I like it when things get wrapped up in a neat little bow at the end of a story. When we walked into the examination room Wednesday and found a table all decorated, a celebration of Rebeka and all she’s been through the past ten months, I knew we were beginning to start the closure part of this story.
There were cookies and punch and candy and little pink necklaces, all laid out by the kind people who have checked us in, taken Rebeka’s temperature, changed her casts, scheduled her appointments, chronicled each turn of the foot with pictures, and the doctor who said “yes” all those many months ago. “Yes, let’s give it a go. Let’s see what happens. We’ll start with a couple casts, and we’ll just see.” These are our unsung heroes, the lovable secondary characters that make every story so rich and real and interesting.
This story has also come full circle, like so many good stories do. When Rebeka first got here, we were living out at the lake. And now, we’re back. We’re walking a different mile route, more hills, less street lights, different friends. Last time we were here, she was walking on the tops of her feet, barely able to make it seven doors down before she needed to be carried. Now she’s walking on the bottoms of those feet, and we’re walking a mile and more.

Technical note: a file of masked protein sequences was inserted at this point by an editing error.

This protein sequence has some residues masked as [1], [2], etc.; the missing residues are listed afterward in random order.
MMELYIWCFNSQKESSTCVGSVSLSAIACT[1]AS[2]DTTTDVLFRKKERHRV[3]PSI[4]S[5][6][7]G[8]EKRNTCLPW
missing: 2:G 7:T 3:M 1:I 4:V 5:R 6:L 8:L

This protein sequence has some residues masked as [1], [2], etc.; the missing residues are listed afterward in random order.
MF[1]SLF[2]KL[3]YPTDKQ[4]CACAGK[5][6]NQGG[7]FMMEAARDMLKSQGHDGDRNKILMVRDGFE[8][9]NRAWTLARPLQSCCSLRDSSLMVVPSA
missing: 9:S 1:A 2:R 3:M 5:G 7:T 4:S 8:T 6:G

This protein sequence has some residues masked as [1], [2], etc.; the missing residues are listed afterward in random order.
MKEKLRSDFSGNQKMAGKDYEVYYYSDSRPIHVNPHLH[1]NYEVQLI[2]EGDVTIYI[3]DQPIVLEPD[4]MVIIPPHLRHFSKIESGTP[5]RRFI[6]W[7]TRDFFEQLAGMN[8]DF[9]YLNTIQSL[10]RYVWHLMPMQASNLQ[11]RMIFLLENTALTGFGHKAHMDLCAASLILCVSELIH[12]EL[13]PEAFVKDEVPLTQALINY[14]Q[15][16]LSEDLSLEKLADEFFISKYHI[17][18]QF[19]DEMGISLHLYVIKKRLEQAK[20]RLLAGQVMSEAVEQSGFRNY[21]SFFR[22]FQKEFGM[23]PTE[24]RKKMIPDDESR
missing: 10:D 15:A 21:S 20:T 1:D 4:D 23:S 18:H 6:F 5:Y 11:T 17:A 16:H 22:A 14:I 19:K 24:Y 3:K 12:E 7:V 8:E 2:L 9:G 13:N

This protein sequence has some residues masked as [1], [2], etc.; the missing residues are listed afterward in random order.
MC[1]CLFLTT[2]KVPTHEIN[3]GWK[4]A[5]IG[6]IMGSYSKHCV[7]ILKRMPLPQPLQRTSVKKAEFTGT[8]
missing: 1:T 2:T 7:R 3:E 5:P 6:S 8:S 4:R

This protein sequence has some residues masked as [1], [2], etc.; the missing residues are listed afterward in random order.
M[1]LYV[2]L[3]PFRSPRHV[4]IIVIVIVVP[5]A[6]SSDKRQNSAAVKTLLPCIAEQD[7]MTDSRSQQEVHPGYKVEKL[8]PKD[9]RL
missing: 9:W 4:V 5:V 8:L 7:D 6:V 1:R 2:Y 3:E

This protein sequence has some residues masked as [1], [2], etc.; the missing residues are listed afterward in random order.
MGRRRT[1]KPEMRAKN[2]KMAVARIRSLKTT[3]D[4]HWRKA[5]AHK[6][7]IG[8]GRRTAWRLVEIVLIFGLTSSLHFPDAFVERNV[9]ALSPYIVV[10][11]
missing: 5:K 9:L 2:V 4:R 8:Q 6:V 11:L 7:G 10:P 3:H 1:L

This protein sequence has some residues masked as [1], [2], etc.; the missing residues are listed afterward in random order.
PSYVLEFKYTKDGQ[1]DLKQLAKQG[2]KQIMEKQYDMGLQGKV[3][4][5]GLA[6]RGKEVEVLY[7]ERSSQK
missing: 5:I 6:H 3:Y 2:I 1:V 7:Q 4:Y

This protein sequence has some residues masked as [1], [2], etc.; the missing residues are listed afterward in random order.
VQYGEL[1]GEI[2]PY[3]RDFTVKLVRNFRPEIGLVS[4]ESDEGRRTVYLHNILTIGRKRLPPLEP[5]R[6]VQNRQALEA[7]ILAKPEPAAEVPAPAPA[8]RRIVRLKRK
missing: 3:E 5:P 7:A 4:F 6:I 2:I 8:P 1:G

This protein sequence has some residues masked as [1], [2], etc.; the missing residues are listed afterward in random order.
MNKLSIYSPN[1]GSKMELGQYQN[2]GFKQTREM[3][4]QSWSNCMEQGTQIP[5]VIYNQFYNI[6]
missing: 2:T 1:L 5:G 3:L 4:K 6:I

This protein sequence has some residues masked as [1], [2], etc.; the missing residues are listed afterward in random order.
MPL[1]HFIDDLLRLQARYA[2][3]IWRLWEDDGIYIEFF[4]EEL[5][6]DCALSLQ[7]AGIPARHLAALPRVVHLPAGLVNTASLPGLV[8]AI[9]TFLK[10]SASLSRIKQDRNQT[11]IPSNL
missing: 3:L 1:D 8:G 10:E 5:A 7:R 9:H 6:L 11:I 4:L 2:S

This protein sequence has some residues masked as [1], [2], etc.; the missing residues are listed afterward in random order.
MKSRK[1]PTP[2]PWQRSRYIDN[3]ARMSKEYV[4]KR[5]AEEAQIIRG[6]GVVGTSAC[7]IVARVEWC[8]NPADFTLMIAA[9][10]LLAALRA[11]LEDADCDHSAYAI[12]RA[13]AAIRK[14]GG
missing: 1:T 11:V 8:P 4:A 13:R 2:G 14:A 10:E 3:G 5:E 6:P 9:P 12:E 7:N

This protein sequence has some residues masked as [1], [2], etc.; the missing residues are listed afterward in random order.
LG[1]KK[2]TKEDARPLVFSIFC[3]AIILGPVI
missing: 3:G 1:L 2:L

We have less than three weeks with our girl before we kiss her cheeks one last time and send her through security with the sweet family who will be taking her back to Rwanda. We’ve got a few more walks to take. A quick trip to the coast to fish for red fish. A few more physical therapy appointments and one last appointment with her doctor.
A good story is never really over. It sticks to your ribs, and you find other people who’ve read it so you can talk about it. We have lots of people who have followed along on this journey. There are years worth of stories to tell and re-tell, a lifetime of them. And someday we’ll go to Rwanda and our family will meet Rebeka’s family. There’s a sequel in our future, for sure.